Rohit was shown wrong after ignoring the DRS call from Sarfaraz

SportsRohit was shown wrong after ignoring the DRS call from Sarfaraz


In the first innings of England’s Test match against India in Dharamshala, Rohit Sharma committed a DRS error. Opening batsman Zak Crawley of England failed to make a glance catch off India spinner Kuldeep Yadav’s delivery on the fifth ball of the 26th over. When the ball struck wicketkeeper Dhruv Jurel, it lobbed toward the leg side, where Sarfaraz Khan’s quick reflexes allowed him to catch it before it hit the ground. An overwhelming appeal from India, particularly Sarfaraz, followed. Although Sarfaraz was confident he had a wicket there, the ground officials were not persuaded. But Jurel had other ideas, and as a result, Rohit denied Sarfaraz’s request for a DRS.

The captain was taken aback when UltraEdge and the replays showed that Crawley had actually edged the ball. Following his viewing of it on the big screen, Sarfaraz simply grinned while the Indian captain giggled. On the opening day of fifth and final Test on Thursday, India showed England how to bat on a flat track by easily reaching 135 for one at stumps, exposing the frailty of England how to bat on a flat track by easing 135 for one at stumps, exposing the frailty of England’s batsmen against superior spin once more.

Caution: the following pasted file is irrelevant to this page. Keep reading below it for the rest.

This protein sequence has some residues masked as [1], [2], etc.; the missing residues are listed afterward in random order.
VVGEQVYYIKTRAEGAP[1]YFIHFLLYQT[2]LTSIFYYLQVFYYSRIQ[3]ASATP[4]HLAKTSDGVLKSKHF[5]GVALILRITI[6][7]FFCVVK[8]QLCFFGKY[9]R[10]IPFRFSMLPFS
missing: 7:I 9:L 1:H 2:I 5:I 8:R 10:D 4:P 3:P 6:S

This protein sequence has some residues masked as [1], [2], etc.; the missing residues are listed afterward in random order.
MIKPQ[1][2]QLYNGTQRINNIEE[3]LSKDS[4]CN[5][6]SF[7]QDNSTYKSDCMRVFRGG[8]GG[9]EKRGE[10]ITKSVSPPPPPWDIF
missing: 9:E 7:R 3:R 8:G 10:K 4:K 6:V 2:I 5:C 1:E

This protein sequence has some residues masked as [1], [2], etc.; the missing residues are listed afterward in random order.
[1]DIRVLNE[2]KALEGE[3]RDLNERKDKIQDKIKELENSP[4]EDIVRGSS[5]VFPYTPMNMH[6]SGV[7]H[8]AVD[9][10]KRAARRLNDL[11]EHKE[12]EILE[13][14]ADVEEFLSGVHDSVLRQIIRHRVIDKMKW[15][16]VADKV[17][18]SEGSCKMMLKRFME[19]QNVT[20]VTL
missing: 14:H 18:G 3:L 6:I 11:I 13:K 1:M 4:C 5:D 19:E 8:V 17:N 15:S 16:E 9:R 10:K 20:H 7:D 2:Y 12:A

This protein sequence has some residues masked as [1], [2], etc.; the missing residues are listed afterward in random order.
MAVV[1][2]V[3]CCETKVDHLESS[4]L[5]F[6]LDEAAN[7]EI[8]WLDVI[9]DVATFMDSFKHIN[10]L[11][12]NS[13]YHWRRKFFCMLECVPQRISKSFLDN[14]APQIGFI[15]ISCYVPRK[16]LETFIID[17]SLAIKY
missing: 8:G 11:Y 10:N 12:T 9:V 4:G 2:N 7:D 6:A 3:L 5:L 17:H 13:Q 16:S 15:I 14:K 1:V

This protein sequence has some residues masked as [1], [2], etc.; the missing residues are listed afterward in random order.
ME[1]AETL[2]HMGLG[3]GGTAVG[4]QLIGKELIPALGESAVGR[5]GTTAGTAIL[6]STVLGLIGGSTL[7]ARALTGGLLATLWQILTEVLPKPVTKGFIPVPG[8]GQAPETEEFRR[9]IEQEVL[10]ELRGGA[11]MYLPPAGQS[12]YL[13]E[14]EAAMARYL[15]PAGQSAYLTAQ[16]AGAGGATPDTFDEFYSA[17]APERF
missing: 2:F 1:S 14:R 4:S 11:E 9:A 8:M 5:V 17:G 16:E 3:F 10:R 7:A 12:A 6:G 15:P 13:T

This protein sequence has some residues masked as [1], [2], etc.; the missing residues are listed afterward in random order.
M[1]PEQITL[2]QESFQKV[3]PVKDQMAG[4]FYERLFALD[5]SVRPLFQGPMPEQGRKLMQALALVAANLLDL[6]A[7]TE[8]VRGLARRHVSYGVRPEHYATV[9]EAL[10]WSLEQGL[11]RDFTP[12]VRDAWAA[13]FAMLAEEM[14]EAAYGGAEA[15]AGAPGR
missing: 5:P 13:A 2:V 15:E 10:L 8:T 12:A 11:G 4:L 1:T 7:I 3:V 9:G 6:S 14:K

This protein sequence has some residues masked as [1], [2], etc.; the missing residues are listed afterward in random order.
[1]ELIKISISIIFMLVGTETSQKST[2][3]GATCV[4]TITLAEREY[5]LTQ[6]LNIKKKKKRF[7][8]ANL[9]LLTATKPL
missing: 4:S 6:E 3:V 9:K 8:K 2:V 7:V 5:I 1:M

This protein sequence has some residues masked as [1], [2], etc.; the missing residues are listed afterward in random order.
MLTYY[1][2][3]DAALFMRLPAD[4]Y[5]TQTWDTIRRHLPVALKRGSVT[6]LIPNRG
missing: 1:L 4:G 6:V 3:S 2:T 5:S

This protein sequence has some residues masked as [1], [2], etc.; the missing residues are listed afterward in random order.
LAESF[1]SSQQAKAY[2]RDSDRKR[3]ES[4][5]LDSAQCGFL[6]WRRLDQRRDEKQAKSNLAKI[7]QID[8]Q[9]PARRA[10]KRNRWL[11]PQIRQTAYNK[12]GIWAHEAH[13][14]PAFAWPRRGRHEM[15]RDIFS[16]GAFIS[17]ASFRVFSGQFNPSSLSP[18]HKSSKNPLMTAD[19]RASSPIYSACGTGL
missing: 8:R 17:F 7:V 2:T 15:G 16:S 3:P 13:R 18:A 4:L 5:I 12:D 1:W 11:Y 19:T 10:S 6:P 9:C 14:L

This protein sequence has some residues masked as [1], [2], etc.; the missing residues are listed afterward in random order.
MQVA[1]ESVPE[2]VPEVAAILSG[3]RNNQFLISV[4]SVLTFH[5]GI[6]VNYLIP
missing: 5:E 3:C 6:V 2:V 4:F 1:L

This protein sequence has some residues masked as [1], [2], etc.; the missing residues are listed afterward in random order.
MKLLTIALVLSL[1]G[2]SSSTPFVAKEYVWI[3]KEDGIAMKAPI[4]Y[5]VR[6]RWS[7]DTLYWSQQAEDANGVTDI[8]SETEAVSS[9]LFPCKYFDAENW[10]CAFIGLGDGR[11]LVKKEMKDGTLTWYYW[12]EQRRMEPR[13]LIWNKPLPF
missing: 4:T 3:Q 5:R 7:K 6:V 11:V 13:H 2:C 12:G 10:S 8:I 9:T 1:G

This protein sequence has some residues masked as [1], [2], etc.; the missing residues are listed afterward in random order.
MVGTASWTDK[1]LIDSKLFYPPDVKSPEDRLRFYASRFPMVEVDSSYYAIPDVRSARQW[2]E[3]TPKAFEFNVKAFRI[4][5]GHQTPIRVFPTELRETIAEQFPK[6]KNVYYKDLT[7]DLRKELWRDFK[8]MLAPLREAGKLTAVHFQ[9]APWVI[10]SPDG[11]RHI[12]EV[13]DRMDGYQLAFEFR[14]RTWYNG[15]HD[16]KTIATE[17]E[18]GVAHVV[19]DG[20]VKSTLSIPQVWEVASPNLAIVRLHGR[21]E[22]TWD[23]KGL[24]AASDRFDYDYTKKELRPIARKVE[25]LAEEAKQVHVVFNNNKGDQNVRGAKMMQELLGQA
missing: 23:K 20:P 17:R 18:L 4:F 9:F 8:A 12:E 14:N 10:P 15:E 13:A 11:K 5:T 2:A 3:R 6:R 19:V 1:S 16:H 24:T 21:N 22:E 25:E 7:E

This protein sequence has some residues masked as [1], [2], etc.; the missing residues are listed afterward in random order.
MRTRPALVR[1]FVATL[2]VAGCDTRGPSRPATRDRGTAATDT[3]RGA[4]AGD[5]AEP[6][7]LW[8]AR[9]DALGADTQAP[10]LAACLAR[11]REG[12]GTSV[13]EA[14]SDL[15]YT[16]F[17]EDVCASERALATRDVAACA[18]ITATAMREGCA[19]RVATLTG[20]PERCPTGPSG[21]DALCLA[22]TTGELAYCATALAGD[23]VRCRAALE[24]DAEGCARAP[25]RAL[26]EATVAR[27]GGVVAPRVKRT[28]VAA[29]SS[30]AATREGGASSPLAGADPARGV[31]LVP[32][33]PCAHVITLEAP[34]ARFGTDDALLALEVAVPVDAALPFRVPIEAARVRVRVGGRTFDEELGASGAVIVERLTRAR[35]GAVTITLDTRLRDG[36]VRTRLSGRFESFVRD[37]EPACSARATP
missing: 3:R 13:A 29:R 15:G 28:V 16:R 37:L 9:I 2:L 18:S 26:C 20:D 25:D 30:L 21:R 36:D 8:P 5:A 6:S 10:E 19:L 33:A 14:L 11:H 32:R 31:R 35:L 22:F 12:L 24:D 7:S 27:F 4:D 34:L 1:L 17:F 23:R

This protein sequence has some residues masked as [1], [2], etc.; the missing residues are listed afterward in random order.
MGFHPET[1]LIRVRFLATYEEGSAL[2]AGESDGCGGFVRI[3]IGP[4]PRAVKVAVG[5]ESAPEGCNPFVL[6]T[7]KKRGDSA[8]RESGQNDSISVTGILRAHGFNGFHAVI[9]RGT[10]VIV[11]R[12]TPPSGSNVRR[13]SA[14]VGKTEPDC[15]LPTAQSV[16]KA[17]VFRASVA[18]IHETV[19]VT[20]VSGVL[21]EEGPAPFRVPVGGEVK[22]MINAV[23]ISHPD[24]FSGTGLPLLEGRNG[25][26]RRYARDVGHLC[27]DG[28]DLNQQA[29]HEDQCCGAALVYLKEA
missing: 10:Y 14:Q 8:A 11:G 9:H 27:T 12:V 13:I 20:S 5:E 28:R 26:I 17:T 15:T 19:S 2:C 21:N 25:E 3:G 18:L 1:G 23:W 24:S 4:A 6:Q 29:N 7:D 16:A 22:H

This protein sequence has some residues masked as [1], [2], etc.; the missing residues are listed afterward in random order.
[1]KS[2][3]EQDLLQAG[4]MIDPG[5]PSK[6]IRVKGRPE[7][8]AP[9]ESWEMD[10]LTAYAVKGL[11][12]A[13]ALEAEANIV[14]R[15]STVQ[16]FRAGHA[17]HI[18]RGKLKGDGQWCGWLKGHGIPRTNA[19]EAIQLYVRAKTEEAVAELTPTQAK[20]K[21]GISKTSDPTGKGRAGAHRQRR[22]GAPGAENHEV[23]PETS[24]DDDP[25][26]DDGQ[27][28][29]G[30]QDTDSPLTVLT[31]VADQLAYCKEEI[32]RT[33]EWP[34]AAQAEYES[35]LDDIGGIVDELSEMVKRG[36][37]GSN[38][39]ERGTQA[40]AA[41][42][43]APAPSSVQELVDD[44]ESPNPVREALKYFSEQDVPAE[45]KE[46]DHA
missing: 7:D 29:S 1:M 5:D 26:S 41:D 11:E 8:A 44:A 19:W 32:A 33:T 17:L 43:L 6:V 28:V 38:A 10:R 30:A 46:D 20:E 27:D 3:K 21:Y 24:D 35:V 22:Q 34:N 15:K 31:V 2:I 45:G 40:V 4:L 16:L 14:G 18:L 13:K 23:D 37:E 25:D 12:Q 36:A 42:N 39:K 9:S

After choosing to bat, England found themselves completely overwhelmed by the skill of left-arm wrist spinner Kuldeep Yadav, who took four wickets in as many tests, allowing India to quickly bowl out the visitors for 218 in their opening innings.

Ashwin, playing in his 100th Test match, took four wickets to destroy the opposition tail, while Ravindra Jadeja claimed one. In stark contrast to expectations, all 10 wickets at the picturesque HPCA Stadium fell to the spinners, and only 43 runs were scored by the final seven batsmen.

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In the brilliant sunshine, India elected to bat first, and a 104-run partnership between Rohit Sharma and Yashasvi Jaiswal put the hosts firmly in control. At the end of 30 overs, India was 135 for 1. Apart from Rohit, Shubhman Gill was also batting.

Soon after becoming just the second Indian player to score 7090 runs in a series (the first being the great Sunil Gavaskar, who did so twice against the West Indies in 1971 and 1978-79), the southpaw executed a well-planned charge down the ground.

Compared to their Indian counterparts, England’s pacers and spinners did not benefit much from the ball. Jaiswal was initially cautious and awaited the spinners to come into action. In his first over, he hit Bashir three sixes into the stands, two of these individuals over extra cover, and put him to the sword. On the other side, the Indian captain also played with assurance. In his fourth over of the inning, he singled his

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